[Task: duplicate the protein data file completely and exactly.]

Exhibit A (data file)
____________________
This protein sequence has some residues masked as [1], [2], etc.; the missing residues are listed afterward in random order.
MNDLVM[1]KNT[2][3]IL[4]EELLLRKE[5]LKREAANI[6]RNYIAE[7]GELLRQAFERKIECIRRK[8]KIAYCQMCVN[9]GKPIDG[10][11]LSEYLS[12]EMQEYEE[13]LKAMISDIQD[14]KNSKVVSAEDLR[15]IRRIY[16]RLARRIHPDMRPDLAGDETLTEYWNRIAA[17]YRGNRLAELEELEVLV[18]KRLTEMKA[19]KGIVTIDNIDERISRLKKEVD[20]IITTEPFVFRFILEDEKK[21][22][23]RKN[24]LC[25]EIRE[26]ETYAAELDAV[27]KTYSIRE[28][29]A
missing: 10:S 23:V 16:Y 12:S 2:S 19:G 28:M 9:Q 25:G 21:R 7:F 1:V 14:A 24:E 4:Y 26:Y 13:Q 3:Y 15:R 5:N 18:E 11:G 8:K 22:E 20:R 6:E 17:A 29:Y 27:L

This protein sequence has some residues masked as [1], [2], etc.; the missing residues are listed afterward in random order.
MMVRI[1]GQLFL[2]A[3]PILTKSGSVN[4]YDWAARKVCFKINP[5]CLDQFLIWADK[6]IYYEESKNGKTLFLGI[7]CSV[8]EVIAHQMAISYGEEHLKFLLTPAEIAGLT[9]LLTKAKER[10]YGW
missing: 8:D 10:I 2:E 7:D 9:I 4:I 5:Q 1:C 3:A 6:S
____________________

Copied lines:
This protein sequence has some residues masked as [1], [2], etc.; the missing residues are listed afterward in random order.
MNDLVM[1]KNT[2][3]IL[4]EELLLRKE[5]LKREAANI[6]RNYIAE[7]GELLRQAFERKIECIRRK[8]KIAYCQMCVN[9]GKPIDG[10][11]LSEYLS[12]EMQEYEE[13]LKAMISDIQD[14]KNSKVVSAEDLR[15]IRRIY[16]RLARRIHPDMRPDLAGDETLTEYWNRIAA[17]YRGNRLAELEELEVLV[18]KRLTEMKA[19]KGIVTIDNIDERISRLKKEVD[20]IITTEPFVFRFILEDEKK[21][22][23]RKN[24]LC[25]EIRE[26]ETYAAELDAV[27]KTYSIRE[28][29]A
missing: 10:S 23:V 16:Y 12:S 2:S 19:G 28:M 9:Q 25:G 21:R 7:F 1:V 14:A 24:E 4:Y 26:Y 13:Q 3:Y 15:R 5:N 18:E 11:G 8:K 22:E 20:R 6:E 17:A 29:Y 27:L

This protein sequence has some residues masked as [1], [2], etc.; the missing residues are listed afterward in random order.
MMVRI[1]GQLFL[2]A[3]PILTKSGSVN[4]YDWAARKVCFKINP[5]CLDQFLIWADK[6]IYYEESKNGKTLFLGI[7]CSV[8]EVIAHQMAISYGEEHLKFLLTPAEIAGLT[9]LLTKAKER[10]YGW
missing: 8:D 10:I 2:E 7:D 9:I 4:I 5:Q 1:C 3:A 6:S